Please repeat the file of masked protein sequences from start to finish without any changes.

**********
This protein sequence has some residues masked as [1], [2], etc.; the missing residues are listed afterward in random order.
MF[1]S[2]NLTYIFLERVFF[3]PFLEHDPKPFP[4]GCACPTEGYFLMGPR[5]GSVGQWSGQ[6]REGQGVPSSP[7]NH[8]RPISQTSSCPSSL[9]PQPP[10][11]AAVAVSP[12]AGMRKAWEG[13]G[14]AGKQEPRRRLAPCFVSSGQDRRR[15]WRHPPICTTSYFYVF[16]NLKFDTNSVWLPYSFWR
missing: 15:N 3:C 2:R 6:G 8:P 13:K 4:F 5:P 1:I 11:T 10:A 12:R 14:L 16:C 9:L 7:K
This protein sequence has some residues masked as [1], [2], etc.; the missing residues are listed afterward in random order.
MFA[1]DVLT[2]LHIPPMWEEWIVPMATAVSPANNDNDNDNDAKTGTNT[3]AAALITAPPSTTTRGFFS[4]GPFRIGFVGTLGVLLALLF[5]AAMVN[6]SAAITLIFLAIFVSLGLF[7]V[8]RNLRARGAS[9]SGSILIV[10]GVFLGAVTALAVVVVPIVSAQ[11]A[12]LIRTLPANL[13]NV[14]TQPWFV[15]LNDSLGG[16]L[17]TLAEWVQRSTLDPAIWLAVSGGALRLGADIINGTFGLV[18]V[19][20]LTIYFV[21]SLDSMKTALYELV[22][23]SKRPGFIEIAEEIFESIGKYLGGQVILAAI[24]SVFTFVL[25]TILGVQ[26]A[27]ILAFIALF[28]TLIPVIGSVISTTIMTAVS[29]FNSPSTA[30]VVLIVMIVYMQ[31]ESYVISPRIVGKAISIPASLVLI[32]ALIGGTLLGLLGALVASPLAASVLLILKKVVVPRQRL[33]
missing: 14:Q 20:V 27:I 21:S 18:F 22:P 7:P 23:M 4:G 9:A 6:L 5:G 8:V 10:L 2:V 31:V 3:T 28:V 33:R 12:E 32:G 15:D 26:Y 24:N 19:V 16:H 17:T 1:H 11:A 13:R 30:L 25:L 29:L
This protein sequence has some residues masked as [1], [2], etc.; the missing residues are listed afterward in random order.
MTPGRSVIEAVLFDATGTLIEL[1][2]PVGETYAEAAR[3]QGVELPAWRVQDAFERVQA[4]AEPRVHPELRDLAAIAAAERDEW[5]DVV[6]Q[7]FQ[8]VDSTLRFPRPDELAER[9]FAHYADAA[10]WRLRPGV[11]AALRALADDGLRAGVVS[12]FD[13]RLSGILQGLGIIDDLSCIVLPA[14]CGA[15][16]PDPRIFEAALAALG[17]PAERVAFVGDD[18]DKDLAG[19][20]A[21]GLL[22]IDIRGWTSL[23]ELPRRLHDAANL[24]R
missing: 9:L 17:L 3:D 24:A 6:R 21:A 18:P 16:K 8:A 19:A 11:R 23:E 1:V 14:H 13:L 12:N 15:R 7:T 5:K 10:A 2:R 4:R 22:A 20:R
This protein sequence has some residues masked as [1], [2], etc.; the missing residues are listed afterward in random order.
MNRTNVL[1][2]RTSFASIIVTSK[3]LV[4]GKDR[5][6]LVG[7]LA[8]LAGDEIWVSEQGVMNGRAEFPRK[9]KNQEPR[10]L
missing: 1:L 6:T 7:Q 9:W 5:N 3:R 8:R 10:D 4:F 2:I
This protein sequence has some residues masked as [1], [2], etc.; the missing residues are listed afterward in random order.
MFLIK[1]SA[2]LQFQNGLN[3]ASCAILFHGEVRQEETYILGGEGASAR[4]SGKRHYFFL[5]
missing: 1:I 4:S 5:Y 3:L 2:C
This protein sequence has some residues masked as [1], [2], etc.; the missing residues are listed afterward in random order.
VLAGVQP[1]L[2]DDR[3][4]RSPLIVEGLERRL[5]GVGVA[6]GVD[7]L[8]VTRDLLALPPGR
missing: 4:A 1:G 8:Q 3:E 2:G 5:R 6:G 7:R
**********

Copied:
This protein sequence has some residues masked as [1], [2], etc.; the missing residues are listed afterward in random order.
MF[1]S[2]NLTYIFLERVFF[3]PFLEHDPKPFP[4]GCACPTEGYFLMGPR[5]GSVGQWSGQ[6]REGQGVPSSP[7]NH[8]RPISQTSSCPSSL[9]PQPP[10][11]AAVAVSP[12]AGMRKAWEG[13]G[14]AGKQEPRRRLAPCFVSSGQDRRR[15]WRHPPICTTSYFYVF[16]NLKFDTNSVWLPYSFWR
missing: 15:N 3:C 2:R 6:G 8:P 13:K 4:F 5:P 1:I 11:T 10:A 12:R 14:L 16:C 9:L 7:K
This protein sequence has some residues masked as [1], [2], etc.; the missing residues are listed afterward in random order.
MFA[1]DVLT[2]LHIPPMWEEWIVPMATAVSPANNDNDNDNDAKTGTNT[3]AAALITAPPSTTTRGFFS[4]GPFRIGFVGTLGVLLALLF[5]AAMVN[6]SAAITLIFLAIFVSLGLF[7]V[8]RNLRARGAS[9]SGSILIV[10]GVFLGAVTALAVVVVPIVSAQ[11]A[12]LIRTLPANL[13]NV[14]TQPWFV[15]LNDSLGG[16]L[17]TLAEWVQRSTLDPAIWLAVSGGALRLGADIINGTFGLV[18]V[19][20]LTIYFV[21]SLDSMKTALYELV[22][23]SKRPGFIEIAEEIFESIGKYLGGQVILAAI[24]SVFTFVL[25]TILGVQ[26]A[27]ILAFIALF[28]TLIPVIGSVISTTIMTAVS[29]FNSPSTA[30]VVLIVMIVYMQ[31]ESYVISPRIVGKAISIPASLVLI[32]ALIGGTLLGLLGALVASPLAASVLLILKKVVVPRQRL[33]
missing: 14:Q 20:V 27:I 21:S 18:F 22:P 7:P 23:M 4:G 9:A 6:L 5:G 8:V 10:L 2:V 31:V 3:T 28:V 33:R 12:E 32:G 15:D 26:Y 24:N 19:V 16:H 17:T 1:H 11:A 13:R 30:L 25:L 29:L
This protein sequence has some residues masked as [1], [2], etc.; the missing residues are listed afterward in random order.
MTPGRSVIEAVLFDATGTLIEL[1][2]PVGETYAEAAR[3]QGVELPAWRVQDAFERVQA[4]AEPRVHPELRDLAAIAAAERDEW[5]DVV[6]Q[7]FQ[8]VDSTLRFPRPDELAER[9]FAHYADAA[10]WRLRPGV[11]AALRALADDGLRAGVVS[12]FD[13]RLSGILQGLGIIDDLSCIVLPA[14]CGA[15][16]PDPRIFEAALAALG[17]PAERVAFVGDD[18]DKDLAG[19][20]A[21]GLL[22]IDIRGWTSL[23]ELPRRLHDAANL[24]R
missing: 9:L 17:L 3:D 24:A 6:R 21:A 18:P 16:K 8:A 19:A 11:R 23:E 1:V 14:H 13:L 12:N 15:R 7:T 5:K 10:A 2:R 4:R 22:A 20:R
This protein sequence has some residues masked as [1], [2], etc.; the missing residues are listed afterward in random order.
MNRTNVL[1][2]RTSFASIIVTSK[3]LV[4]GKDR[5][6]LVG[7]LA[8]LAGDEIWVSEQGVMNGRAEFPRK[9]KNQEPR[10]L
missing: 1:L 6:T 7:Q 9:W 5:N 3:R 8:R 10:D 4:F 2:I
This protein sequence has some residues masked as [1], [2], etc.; the missing residues are listed afterward in random order.
MFLIK[1]SA[2]LQFQNGLN[3]ASCAILFHGEVRQEETYILGGEGASAR[4]SGKRHYFFL[5]
missing: 1:I 4:S 5:Y 3:L 2:C
This protein sequence has some residues masked as [1], [2], etc.; the missing residues are listed afterward in random order.
VLAGVQP[1]L[2]DDR[3][4]RSPLIVEGLERRL[5]GVGVA[6]GVD[7]L[8]VTRDLLALPPGR
missing: 4:A 1:G 8:Q 3:E 2:G 5:R 6:G 7:R